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College Station


Liz Stansfeld
Stansfeld & Fairbrother, Inc.
2600 S. Gessner
Suite 520
Houston, TX 77063
T. 713.266.7121
F. 713 266.0636
E. [email protected]

All rights reserved


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August 24, Richard Trevitt, R&B Falcon

Richard Trevitt's presentation on the Gyrfalcon project can be accessed through R&B Falcon's web site: http://www.rbfalcon.com

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June 22, Dave Huber, Mariner Energy

Dave Huber's discussion of the Pluto Project can be reviewed at the Mariner Energy web site: http://www.mariner-energy.com

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May 27, 2000 - Don Warlick, Warlick & Associates

Mr. Warlick discussed recovery of the oil and gas industry and what is driving it.

Click here for the presentation

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April 27, 2000 - Sean Salter, Shell Angus Project

Due to confidential content, presentation not made available for internet distribution

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March 23, 2000 - Mike Arrellano, Weather Research Center, Houston

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February 24, 2000 - Perry Wright, Ocean Design, Inc.,

The Future of Fiber Optics in the Offshore Industry

Perry Wright gave a presentation on where Fiber Optics are going how they are likely to impact the Offshore Industry. Due to some of the confidential information included in this talk, it is not being made available online. Interested parties are invited to contact Ocean Design direct for more information.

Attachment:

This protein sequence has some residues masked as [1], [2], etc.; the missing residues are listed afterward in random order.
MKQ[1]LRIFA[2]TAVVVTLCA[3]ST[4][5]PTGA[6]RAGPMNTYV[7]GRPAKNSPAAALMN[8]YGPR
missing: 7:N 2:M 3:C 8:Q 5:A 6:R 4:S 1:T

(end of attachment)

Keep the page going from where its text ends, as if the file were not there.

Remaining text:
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January 26,  2000 - Matt Simmons of Simmons and Company 
Mr. Simmons gave an overview of his "State of the Industry." His talk included comments from the following two presentations:

2000 Energy Forecast:  Presented to the Annual Dinner of the Calgary Society of Financial Analysts in Alberta, Canada on January 20, 2000

Beyond Boom Or Bust In World Oil Markets: Presented to the U.S. Department Of Energy And Energy Institute: University of Houston
Houston, Texas January 26, 2000

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March 23, 2000 - Mike Arrellano, Weather Research Center, Houston

The Good, the Bad and the Ugly:  Gulf of Mexico Weather

When we think of weather, we usually thin about partly cloudy skies and a slight chance of thunderstorms. But offshore, it’s a different story. Winds interacting with the seas can make any operation quite interesting. 

The Gulf of Mexico for the most part is a great place to work, However, there are those few times a year that can be difficult. Weather that affects the Gulf of Mexico can come in three ways. I call these the Good, the Bad and the Ugly, The good weather, usually in the summer months from May through September; the bad weather, usually during the late fall, winter and early spring months and the ugly, usually when hurricanes pay a visit to the Gulf of Mexico.

For the most part, good weather conditions prevail across the waters. On average, winds of 0-16 knots prevail 81 percent of the time during the year. Winds of 17-27 knots occur 17 percent of the time and winds greater than 28 knots occur only 2 percent of the time. 

During the good weather months, winds are generally 10-15 knots or less with seas less than five feet under fair skies. These usually occur during the summer months when cold fronts and mid-latitude cyclones stop their southward migration. The western edge of the Bermuda high pressure system usually dominates the Gulf of Mexico. The only thunderstorm activity is usually associated with westward moving tropical wave, otherwise the weather is fair.